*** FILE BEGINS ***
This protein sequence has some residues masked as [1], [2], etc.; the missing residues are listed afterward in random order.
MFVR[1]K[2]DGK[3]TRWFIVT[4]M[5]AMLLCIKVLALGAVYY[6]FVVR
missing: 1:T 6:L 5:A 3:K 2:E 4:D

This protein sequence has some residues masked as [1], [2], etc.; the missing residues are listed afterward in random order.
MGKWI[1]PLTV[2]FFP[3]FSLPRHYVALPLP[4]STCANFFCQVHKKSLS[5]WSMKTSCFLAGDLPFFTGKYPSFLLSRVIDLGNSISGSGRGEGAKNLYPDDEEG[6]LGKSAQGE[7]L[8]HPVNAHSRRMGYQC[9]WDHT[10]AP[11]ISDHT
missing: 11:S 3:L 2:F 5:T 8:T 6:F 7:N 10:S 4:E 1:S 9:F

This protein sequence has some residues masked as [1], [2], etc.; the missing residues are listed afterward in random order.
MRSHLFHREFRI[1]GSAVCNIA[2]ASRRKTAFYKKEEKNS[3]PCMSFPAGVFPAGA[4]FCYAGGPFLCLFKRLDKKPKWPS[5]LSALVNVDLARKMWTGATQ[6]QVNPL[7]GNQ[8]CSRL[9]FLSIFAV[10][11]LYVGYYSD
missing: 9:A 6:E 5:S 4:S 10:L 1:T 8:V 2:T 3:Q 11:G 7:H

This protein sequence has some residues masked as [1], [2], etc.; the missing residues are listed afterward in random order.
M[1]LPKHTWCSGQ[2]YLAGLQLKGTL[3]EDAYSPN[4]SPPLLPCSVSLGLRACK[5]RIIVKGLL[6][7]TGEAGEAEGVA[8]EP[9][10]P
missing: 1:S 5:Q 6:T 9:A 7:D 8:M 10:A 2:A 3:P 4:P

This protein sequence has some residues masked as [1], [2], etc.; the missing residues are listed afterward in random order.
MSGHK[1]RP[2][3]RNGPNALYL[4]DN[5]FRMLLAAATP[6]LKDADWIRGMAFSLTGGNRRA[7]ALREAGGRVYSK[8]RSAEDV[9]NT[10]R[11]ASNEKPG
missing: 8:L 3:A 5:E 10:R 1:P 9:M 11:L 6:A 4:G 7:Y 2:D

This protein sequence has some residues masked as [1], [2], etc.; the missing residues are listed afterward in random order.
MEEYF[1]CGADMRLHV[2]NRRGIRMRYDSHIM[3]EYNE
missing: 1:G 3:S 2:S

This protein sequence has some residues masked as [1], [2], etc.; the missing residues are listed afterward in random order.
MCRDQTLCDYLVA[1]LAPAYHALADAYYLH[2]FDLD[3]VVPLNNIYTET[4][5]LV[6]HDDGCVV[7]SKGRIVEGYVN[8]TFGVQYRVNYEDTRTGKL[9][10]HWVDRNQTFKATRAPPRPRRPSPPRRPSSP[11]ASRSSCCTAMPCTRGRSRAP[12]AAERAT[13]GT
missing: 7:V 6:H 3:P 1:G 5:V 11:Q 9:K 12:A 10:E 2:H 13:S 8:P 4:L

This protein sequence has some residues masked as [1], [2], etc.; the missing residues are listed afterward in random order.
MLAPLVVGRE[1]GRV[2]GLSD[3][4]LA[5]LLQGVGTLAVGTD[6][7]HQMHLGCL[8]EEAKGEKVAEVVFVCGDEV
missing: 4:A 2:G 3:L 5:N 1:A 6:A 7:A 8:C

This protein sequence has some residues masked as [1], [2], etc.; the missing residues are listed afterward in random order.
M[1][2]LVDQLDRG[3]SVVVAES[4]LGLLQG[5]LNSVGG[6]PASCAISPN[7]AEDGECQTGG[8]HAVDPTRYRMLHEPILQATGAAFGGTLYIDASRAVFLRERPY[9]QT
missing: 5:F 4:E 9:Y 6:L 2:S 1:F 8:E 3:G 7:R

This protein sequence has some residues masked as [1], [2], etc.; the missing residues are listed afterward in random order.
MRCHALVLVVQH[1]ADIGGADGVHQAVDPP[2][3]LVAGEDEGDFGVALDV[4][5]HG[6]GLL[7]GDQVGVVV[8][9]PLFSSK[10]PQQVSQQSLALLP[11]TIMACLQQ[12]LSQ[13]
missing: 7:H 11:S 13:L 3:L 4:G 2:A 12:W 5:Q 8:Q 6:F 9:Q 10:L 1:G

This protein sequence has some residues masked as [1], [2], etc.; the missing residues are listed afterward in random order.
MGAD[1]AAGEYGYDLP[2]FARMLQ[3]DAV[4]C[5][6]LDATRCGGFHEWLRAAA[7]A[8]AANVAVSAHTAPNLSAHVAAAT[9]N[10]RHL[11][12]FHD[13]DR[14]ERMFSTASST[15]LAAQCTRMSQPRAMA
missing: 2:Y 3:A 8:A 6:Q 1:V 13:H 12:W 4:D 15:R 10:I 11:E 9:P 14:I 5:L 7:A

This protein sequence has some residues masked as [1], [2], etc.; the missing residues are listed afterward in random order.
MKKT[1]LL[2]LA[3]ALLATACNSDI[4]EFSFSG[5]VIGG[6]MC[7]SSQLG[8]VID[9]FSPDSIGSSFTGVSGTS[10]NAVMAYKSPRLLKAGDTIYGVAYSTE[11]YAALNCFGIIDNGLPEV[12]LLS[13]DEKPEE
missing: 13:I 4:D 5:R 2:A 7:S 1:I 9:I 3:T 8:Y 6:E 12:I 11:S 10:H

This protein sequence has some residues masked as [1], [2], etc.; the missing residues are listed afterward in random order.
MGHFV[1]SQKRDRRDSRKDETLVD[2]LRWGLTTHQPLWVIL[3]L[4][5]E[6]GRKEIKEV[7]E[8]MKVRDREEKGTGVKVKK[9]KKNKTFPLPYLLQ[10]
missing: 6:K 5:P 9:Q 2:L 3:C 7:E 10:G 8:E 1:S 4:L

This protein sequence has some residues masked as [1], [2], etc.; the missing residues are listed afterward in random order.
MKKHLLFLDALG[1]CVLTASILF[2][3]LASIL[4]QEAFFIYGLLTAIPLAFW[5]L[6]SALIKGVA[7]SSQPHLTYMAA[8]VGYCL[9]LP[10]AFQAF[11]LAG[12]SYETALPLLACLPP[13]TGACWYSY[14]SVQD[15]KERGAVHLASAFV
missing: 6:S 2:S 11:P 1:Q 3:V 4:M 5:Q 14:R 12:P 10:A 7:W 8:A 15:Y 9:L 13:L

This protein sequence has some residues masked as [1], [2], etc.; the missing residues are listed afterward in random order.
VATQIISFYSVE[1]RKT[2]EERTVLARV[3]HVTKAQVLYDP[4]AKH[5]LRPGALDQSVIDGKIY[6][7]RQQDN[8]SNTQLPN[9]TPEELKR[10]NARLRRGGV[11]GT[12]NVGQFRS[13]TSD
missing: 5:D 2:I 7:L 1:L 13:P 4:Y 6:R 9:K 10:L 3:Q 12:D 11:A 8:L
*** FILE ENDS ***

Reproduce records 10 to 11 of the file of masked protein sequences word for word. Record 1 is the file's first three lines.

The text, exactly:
This protein sequence has some residues masked as [1], [2], etc.; the missing residues are listed afterward in random order.
MRCHALVLVVQH[1]ADIGGADGVHQAVDPP[2][3]LVAGEDEGDFGVALDV[4][5]HG[6]GLL[7]GDQVGVVV[8][9]PLFSSK[10]PQQVSQQSLALLP[11]TIMACLQQ[12]LSQ[13]
missing: 7:H 11:S 13:L 3:L 4:G 2:A 12:W 5:Q 8:Q 6:F 9:Q 10:L 1:G

This protein sequence has some residues masked as [1], [2], etc.; the missing residues are listed afterward in random order.
MGAD[1]AAGEYGYDLP[2]FARMLQ[3]DAV[4]C[5][6]LDATRCGGFHEWLRAAA[7]A[8]AANVAVSAHTAPNLSAHVAAAT[9]N[10]RHL[11][12]FHD[13]DR[14]ERMFSTASST[15]LAAQCTRMSQPRAMA
missing: 2:Y 3:A 8:A 6:Q 1:V 13:H 12:W 4:D 15:R 10:I 11:E 9:P 14:I 5:L 7:A